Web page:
Linked by Thom Holwerda on Fri 12th Oct 2012 23:06 UTC
Internet & Networking "With the fate of our beloved internet economy allegedly at stake, perhaps it's a good time to examine what Do Not Track is. How did the standard came to be, what does it do, and how does it stand to change online advertising? Is it as innocuous as privacy advocates make it sound, or does it stand to jeopardize the free, ad-supported internet we've all come to rely on?" Do Not Track is inherently flawed because it gives people a false sense of security. Other than perhaps well-known and accountable sites, nobody's going to abide by it anyway. We don't need nonsense like DNT - we need to educate people about that 'private browsing' button. Everybody's already using it for porn anyway; shouldn't be hard to let people know what other things it can be used for.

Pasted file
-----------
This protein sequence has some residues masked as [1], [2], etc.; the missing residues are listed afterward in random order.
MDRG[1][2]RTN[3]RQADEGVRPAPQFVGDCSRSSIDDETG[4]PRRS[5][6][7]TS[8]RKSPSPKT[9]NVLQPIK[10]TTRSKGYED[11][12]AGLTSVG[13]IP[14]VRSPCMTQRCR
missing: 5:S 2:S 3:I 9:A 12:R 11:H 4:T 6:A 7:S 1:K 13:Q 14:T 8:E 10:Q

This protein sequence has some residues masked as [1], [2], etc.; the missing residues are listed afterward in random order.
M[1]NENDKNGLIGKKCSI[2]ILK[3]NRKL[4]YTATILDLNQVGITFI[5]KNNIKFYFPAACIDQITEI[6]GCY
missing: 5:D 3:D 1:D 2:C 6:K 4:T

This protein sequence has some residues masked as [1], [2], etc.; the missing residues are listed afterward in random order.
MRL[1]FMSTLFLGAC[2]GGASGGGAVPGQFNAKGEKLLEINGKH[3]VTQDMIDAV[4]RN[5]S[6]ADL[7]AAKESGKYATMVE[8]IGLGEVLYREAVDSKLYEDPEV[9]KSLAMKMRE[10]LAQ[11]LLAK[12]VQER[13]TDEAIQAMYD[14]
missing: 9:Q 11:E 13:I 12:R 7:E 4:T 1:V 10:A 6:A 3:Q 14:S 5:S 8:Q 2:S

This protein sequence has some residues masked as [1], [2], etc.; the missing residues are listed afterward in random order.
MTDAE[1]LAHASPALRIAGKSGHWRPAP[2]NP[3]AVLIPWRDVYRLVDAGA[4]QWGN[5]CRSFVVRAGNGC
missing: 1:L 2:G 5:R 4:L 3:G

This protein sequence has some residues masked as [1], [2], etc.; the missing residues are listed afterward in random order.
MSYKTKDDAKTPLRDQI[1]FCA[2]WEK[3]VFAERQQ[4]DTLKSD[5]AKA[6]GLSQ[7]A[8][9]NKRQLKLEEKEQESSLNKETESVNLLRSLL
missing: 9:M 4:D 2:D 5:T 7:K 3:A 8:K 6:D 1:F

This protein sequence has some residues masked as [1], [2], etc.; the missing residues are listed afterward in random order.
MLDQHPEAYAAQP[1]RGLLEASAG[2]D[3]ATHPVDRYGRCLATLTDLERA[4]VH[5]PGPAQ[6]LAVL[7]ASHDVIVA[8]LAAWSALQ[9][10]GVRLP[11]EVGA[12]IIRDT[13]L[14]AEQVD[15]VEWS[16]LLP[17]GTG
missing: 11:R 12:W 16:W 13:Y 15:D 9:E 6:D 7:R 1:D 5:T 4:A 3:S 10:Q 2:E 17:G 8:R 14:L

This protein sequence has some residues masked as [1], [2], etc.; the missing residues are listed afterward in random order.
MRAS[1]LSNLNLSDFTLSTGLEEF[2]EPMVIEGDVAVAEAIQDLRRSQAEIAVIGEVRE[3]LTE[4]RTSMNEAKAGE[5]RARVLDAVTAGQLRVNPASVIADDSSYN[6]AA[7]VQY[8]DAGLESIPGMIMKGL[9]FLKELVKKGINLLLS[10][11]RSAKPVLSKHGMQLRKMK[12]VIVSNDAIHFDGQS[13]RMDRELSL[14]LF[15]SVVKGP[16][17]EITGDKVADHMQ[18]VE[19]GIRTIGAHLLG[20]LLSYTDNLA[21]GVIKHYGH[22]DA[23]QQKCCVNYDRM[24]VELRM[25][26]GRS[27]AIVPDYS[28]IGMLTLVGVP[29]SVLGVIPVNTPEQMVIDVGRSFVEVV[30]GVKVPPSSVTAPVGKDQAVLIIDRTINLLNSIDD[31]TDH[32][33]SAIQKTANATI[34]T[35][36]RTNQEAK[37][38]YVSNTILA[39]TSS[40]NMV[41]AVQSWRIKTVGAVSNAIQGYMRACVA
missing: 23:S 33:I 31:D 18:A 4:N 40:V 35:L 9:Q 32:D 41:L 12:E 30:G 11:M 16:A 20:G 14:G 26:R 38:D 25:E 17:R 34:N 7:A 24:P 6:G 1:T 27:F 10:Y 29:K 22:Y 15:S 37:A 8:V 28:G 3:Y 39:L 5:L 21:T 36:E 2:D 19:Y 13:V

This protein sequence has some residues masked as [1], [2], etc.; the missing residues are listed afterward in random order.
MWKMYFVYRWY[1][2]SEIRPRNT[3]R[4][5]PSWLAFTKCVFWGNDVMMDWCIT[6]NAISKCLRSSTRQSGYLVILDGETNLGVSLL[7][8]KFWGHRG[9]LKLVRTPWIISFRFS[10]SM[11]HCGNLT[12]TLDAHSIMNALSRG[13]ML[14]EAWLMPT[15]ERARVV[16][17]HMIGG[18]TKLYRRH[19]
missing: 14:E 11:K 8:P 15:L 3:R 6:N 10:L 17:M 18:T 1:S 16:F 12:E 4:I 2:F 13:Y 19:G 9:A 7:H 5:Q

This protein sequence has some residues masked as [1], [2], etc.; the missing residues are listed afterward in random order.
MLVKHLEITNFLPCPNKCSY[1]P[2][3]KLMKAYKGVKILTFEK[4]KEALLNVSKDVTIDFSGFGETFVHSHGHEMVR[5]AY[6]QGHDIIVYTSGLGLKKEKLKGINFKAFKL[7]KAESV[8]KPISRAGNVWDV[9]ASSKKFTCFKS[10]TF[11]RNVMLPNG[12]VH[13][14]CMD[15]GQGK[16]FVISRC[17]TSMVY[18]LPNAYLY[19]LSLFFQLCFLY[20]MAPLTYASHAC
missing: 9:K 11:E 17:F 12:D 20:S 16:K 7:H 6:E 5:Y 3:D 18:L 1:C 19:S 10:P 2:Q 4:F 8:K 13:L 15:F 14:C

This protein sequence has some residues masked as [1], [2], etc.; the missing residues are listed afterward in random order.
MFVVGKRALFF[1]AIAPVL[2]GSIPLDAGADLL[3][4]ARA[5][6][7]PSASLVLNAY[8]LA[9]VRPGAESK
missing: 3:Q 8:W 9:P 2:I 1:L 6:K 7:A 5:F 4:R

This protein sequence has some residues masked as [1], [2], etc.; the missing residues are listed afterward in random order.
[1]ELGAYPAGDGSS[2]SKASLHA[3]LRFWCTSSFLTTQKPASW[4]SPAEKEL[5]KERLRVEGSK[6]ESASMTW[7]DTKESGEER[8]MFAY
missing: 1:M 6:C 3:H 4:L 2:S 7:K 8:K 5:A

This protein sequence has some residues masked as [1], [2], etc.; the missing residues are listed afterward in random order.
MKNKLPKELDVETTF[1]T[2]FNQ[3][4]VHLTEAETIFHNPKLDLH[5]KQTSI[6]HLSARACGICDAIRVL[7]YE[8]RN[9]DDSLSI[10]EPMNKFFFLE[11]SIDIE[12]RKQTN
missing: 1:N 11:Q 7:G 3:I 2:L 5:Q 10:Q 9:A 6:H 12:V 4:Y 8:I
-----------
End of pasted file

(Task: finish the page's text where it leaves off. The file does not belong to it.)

Permalink for comment 538528
To read all comments associated with this story, please click here.
Member since:

If you don't mind my asking, how would you have thought of it if it had been presented, persistently, in terms of a checkbox labelled with "Request that all participating sites opt me out of being tracked" (Sort of like how Firefox labels the checkbox with "Tell websites I do not want to be tracked")

While I don't have time to run a study, I am quite curious how much the unfortunate naming might be affecting peoples' impressions of the feature.

Edited 2012-10-13 00:37 UTC

Reply Parent Score: 2